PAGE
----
Here we see as soon as Jesus was conceived, Mary finds out that Elizabeth is in her 6th month of pregnancy, she set out and traveled "in haste" to visit her . How long did it take to get there? We don't know exactly, but it couldn't have been too long because we are told that Mary stayed with Elizabeth for three months, and apparently wasn't present when John the Baptist was born (Luke 1:56-57).

So at the time of the visitation, Jesus would have been an embryo less than four weeks old (prehaps less than a week old if the distance were short), and yet St. John and Elizabeth both recognize Him as a person, their Lord. Therefore we can show from Scripture that human life begins before the first four weeks after conception, and possibly as early as conception.


In the ruling on Roe v. Wade Thomas Aquinas was quoted:
“It is undisputed that at common law, abortion performed before “quickening” – the first recognizable movement of the fetus in utero, appearing usually from the 16th to the 18th week of pregnancy 20 – was not an indictable offense. . . . [which] appears to have developed from a confluence of earlier philosophical, theological, and civil and canon law concepts of when life begins. . . . Christian theology and the canon law came to fix the point of animation at 40 days for a male and 80 days for a female, a view that persisted until the 19th century, there was otherwise little agreement about the precise time of formation or animation. . . . Due to continued uncertainty about the precise time when animation occurred, to the lack of any empirical basis for the 40-80-day view, and perhaps to Aquinas’ definition of movement as one of the two first principles of life” (ROE v. WADE, 410 U.S. 113 (1973): IV.3)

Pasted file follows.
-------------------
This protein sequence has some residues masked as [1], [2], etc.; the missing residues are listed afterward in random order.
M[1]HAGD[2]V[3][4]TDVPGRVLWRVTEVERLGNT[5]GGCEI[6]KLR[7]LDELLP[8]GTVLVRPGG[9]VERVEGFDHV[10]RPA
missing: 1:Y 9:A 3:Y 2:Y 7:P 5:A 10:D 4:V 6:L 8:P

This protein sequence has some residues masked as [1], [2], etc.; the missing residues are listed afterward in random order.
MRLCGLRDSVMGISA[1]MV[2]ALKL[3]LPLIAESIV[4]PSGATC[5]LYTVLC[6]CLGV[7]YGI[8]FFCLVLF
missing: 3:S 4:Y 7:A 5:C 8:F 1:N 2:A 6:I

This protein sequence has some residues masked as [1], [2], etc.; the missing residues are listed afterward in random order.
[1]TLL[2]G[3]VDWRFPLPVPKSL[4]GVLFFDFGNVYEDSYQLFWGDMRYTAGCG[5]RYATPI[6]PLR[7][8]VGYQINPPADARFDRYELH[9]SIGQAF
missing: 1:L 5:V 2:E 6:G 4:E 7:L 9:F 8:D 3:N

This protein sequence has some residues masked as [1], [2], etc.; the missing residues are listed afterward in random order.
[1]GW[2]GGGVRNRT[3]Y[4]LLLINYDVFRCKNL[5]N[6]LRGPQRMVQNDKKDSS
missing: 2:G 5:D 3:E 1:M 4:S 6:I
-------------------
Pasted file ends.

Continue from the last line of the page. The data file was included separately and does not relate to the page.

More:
I find it amusing and ironic that the court would turn to this source over and above scientific testimony to the contrary. This is also a gross misrepresentation of Aquinas' view on abortion. Just look at Summa Theologiae, IIa, IIae, q. 64, a 8 which deals with "Whether one is guilty of murder through killing someone by chance?" Aquinas is actually expanding on the law as written in Exodus 21:22:
Reply to Objection 2. He that strikes a woman with child does something unlawful: wherefore if there results the death either of the woman or of the animated fetus, he will not be excused from homicide, especially seeing that death is the natural result of such a blow.
As you can see by actually reading Aquinas, it is very hard, even with a little context, to claim that St. Thomas did not consider intentional abortion a crime, when he says even an accidental one is a crime.

As for ensoulment, Aquinas did have an opinion that perhaps the soul becomes human, rather than starts out as human form conception. However, his understanding of conception and fetal development is quite faulty, and so using Aquinas as an "authority" on this matter would be like using a heliocentric-believing philosopher as an authority on space travel. Here's what St. Thomas has to say in Quaestiones Disputatae de Potentia Dei, q. 3 a. 9 ad 9 [comments mine]: